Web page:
by Michael Licona
Edition: Paperback
Price: 9.65

4.0 out of 5 stars A series of 50 short essays by 37 scholars., 10 Sep 2011
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The essays are short, three to nine pages. I found the section on science to be a little weak; there should have been more emphasis on the Big Bang and the Anthropic Principle, which are two of the weakest areas for atheism. The essays could have been longer and there should have been a further reading section on each essay. The book is in four sections:

1. The question of Philosophy (7 essays)
2. The question of Science (19 essays)
3. The question of Jesus (15 essays)
4. The question of the Bible (9 essays)

While it included some big names, a few essays by William Lane Craig, J P Moreland, John E Lennox, Alister McGrath and Alvin Plantinga would have made the book better.

Authors that I recognised included: Craig L Blomberg, Darrell Bock, Walter Bradley, Paul Copan, William A Dembski, Gary R Habermas, Guillermo Gonzalez, Phillip E Johnson, Nancy Pearcey, Jay W Richards and Ben Witherington III.

For a more stimulating set of essays see God is Great, God is Good, and Contending with Christianity's Critics: Answering New Atheists & Other Objectors edited by William Lane Craig et al.


Doctrine (RE: Lit: Vintage Jesus)
Doctrine (RE: Lit: Vintage Jesus)
by Mark Driscoll
Edition: Hardcover

4.0 out of 5 stars A readable introduction to Christian doctrine., 10 Sep 2011
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Unlike so many systematic theologies, which are usually as dry as a bone, I found this one highly readable. In its discussion of the trinity I was a bit surprised that they omitted the fact that the Hebrew word `elohiym' is in the plural (Gen 1:1). It covers the major doctrines of the Christian faith. It would suit beginner to intermediate Christians and group study. Chapter headings are:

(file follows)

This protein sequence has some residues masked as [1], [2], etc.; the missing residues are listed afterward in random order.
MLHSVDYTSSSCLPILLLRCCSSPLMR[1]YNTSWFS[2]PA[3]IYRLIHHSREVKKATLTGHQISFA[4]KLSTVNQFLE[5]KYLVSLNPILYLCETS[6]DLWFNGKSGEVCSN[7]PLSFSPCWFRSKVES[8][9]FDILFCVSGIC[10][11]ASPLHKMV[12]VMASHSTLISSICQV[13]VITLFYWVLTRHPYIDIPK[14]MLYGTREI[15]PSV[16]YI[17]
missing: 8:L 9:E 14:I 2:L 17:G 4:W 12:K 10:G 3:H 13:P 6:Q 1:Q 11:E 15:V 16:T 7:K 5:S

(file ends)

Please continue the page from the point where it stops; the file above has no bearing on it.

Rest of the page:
1. Trinity: God is.
2. Revelation: God speaks.
3. Creation: God makes.
4. Image: God loves.
5. Fall: God judges.
6. Covenant: God pursues.
7. Incarnation: God comes
8. Cross: God dies.
9. Resurrection: God saves.
10. Church: God sends.
11. Worship: God transforms.
12. Stewardship: God gives.
13. Kingdom: God reigns.

It includes small group resources, a general index and a scripture index.


God and Evolution
God and Evolution
by Jay W. Richards
Edition: Paperback
Price: 16.16

4.0 out of 5 stars God and Evolution: Are you a theistic evolutionist?, 8 Sep 2011
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This review is from: God and Evolution (Paperback)
35 years ago, I read about theistic evolutionists, I thought that they were liberal Christians. Ten years ago I wrote an essay on Christians and Evolution. I found that I had a tendency for theistic evolution. In the last year I have found myself to believe in evolution based on molecular genetics.

This has not converted me to be an atheist, as Dawkins would like us to believe. Dawkins gives us a false dichotomy, if evolution is true then you have to be an atheists, I believe that this is a false dichotomy. Even Philip E Johnson offers us this false dichotomy.